Merry Christmas! Hopefully you will be enjoying a delicious Christmas dinner soon. The holidays typically bring some great food and those leftovers can easily fill up the fridge. The key is to safely store and use those leftovers, and today we’ll offer a few tips on that topic.
First, food storage. After food has been served, leftovers should be placed in clean, small, shallow containers, three inches or less in height, and covered completely. Leftover food should be placed in the refrigerator within two hours or less. Containers should be spread out in the refrigerator to allow air flow and promote rapid, even cooling of the food. Food should not be refrigerated or frozen in large, deep containers as the food in the center remains warm for a longer time which can cause harmful bacteria to grow. If you’re short on fridge space, use a cooler with ice packs or cubed ice to keep leftovers at a temperature of 40 degrees or less.
When reheating leftovers, food should be reheated on the stove, in the oven, or in the microwave until it reaches 165 degrees. Slow cookers are not recommended for reheating leftovers.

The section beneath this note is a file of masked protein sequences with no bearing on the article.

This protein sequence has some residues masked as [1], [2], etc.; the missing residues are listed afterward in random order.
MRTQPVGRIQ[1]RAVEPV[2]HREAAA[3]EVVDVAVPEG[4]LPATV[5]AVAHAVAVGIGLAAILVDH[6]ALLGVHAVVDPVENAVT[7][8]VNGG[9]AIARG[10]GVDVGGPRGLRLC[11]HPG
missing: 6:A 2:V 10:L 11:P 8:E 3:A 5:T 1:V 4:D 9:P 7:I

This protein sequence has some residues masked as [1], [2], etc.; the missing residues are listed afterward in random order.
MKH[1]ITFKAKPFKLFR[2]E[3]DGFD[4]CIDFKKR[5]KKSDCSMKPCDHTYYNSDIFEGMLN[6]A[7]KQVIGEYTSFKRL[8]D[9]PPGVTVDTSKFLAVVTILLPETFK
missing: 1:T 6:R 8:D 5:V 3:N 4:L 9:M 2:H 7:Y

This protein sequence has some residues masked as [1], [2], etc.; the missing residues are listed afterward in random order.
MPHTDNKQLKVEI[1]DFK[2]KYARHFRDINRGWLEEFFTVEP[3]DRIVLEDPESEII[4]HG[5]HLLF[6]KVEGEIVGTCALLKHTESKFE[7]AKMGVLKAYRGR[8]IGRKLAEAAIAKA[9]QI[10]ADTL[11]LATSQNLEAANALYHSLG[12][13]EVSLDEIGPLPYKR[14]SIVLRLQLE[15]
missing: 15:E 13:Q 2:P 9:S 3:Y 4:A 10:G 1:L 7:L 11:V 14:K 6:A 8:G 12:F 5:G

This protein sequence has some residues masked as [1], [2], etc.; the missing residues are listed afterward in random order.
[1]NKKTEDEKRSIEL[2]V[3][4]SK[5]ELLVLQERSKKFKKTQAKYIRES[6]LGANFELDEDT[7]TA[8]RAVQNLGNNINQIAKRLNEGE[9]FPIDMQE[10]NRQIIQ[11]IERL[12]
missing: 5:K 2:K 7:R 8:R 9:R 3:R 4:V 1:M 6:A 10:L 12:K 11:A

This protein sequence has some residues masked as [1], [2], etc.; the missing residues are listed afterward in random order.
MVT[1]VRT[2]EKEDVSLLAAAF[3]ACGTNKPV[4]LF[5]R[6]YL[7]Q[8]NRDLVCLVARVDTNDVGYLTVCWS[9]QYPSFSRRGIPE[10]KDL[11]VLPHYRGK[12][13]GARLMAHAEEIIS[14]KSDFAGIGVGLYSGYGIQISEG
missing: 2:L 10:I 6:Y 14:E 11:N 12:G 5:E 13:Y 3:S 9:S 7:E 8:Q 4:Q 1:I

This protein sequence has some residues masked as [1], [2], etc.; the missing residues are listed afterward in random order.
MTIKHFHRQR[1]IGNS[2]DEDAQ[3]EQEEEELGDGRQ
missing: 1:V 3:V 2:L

Plan ahead for using those leftovers. If you’re having a Christmas ham, plan for omelets, casseroles,
|Plan to use holiday leftovers, whether its|
turkey sliders or scrambled eggs and ham!
So, how long can you safely keep refrigerated leftovers? Generally, leftovers should be used within four days but specifically the guidelines are as follows:
|Those delicious salads should be|
eaten within three to five days.
- Soups and stews - 3 to 4 days
- Gravy and meat broth - 2 to 2 days
- Cooked meat, meat dishes, casseroles - 3 to 4 days
- Opened package of deli meats - 3 to 5 days
- Pasta and potato salads - 3 to 5 days·
Now, I’m sure there’s lots of folks out there right now saying, “Oh, I eat leftovers way older than that and I’ve always been fine!” Could be, but please remember that adults ages 65 and older, children younger than 5 years, pregnant women, and people whose immune systems are weakened due to illness or medical treatment are most at risk for foodborne illnesses. So, while you may be able to handle that week-old turkey, Grandma, your pregnant wife, or your three-year-old son may not be able to.